Essentially, we can consider integration to be the reverse process of differentiation. Recall that once we differentiate an expression we obtain its derivative. Similarly, when we integrate an expression we obtain what is known as its integral. We sometimes refer to an integral as an antiderivative, especially when discussing the Fundamental Theorem of Calculus.

The Fundamental Theorem of Calculus – Part 1

The Fundamental Theorem of Calculus is split into two parts. The formal definitions are too advanced for this page but we will explore what the theorem states loosely. The first part of the theorem, often termed the First Fundamental Theorem of Calculus, relates to indefinite integration.

Indefinite Integration

Consider differentiating y=x^2 to get frac{dy}{dx}=2x. We obtain this derivative when differentiating y=x^2+2, y=x^2-5 or y=x^2+c where c is ANY constant. This is because when differentiating, constants disappear. Considering integration as the reverse of differentiation, it is not possible to retrieve the original constant without further information. Hence, when integrating we add on a generic constant known as the constant of integration. This is known as indefinite integration. See Integrating Polynomials below for more information.

The First Fundamental Theorem of Calculus loosely states that, for continuous functions f(x), the indefinite integral F(x) (or antiderivative) of f(x) exists. We find it through integration i.e. f(x)=F'(x). See Definite Integrals for the second part of the theorem. Taking any expression, say y, we write its indefinite integral as

int y,dx.

We read it as ‘the integral of y with respect to x‘.

Integrating Polynomials

In order to integrate a polynomial, first recall how to differentiate a polynomial.

Differentiating a polynomial term requires first multiplying down by the power then reducing the power by one. If integration is the reverse process, then we can integrate a polynomial term by increasing the power by one then dividing by the new power. For example, consider y=x^3, differentiating gives frac{dy}{dx}=3x^2. Adding one to the power of this and then dividing by the new power gets us back to the original expression: y=frac{3x^3}{3}+c=x^3+c, where we include the constant of integration as mentioned above. We can use integral notation to show this for a general term:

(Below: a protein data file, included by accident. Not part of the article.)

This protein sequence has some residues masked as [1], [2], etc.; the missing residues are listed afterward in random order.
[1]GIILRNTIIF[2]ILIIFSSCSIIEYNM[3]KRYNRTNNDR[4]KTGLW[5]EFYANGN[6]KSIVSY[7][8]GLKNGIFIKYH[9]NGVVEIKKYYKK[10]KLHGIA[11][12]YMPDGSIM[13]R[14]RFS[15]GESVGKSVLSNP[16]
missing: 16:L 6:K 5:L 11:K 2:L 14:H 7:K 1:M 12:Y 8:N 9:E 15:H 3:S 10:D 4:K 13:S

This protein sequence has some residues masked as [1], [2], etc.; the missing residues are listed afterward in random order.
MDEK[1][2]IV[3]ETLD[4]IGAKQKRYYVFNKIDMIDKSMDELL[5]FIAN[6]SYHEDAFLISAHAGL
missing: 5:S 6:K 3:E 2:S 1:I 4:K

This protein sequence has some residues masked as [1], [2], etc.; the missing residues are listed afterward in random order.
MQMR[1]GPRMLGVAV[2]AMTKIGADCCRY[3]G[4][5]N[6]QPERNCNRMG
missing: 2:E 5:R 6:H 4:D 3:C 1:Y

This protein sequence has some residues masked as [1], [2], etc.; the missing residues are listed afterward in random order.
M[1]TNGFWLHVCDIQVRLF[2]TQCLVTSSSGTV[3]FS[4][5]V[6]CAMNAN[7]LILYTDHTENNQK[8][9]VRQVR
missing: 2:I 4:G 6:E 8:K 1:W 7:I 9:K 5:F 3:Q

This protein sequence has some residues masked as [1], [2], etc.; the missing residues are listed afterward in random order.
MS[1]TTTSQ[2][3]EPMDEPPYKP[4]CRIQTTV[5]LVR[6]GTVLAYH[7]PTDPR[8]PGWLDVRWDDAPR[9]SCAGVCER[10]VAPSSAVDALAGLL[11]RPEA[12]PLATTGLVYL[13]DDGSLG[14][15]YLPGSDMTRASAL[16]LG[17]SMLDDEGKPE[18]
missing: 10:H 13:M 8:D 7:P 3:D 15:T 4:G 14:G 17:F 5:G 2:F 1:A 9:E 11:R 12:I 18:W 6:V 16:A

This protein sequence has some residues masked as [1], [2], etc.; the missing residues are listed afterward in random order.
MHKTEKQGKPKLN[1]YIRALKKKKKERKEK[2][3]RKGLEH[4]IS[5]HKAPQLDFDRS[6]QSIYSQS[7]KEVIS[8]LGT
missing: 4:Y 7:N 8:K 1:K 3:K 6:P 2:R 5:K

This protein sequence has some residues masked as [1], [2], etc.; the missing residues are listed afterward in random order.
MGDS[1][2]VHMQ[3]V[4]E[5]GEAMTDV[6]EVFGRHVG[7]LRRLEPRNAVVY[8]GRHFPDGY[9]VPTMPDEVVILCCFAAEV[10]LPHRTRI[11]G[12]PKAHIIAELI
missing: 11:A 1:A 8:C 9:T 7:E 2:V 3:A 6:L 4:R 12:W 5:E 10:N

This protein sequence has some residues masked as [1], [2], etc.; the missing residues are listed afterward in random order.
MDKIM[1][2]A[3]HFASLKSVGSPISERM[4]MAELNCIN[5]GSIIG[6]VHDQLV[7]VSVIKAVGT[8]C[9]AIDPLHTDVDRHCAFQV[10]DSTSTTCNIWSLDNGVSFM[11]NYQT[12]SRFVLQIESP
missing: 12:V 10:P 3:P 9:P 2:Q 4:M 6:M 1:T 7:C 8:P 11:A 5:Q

int x^n, dx=frac{1}{n+1}x^{n+1}+c

for nne -1. We can find the constant we have additional information such as the coordinates of a point. See Example 2. In some exam questions, you may be required to write the expression as a polynomial first. You can also see this in Example 2.

Questions by Topic


Examples of Integration

Example 1

  1. Find y if frac{dy}{dx}=6x^2-3x-4
  2. If f'(x)=4x^{frac{1}{2}}-frac{1}{2}x^{frac{3}{2}}, find f(x).
  3. Find int y,dx if y=(2x-3)^2.


*** QuickLaTeX cannot compile formula:

*** Error message:
Please use \mathaccent for accents in math mode.
leading text: $begin{array}{l}intleft(6x^2-3x-4right)dx\=f


*** QuickLaTeX cannot compile formula:

*** Error message:
Please use \mathaccent for accents in math mode.
leading text: ...{1}{2}}-frac{1}{2}x^{frac{3}{2}}right)dx\=f


*** QuickLaTeX cannot compile formula:

*** Error message:
Please use \mathaccent for accents in math mode.
leading text: $begin{array}{l}intleft(2x-3right)^2dx\=i


Example 2

The curve C with equation y=f(x) passes through the point (1,2). Given that


find the equation of C.

Before we can integrate f'(x) we must write it as a polynomial:

f'(x)=frac{xtimes x^{frac{1}{3}}-x^5}{x^2}=frac{x^{frac{4}{3}}-x^5}{x^2}=x^{-frac{2}{3}}-x^3

It follows that


We can use the fact that the point (1,2) lies on f(x) to find c:




Videos of Integration

See more videos

More Integration videos

More Integration videos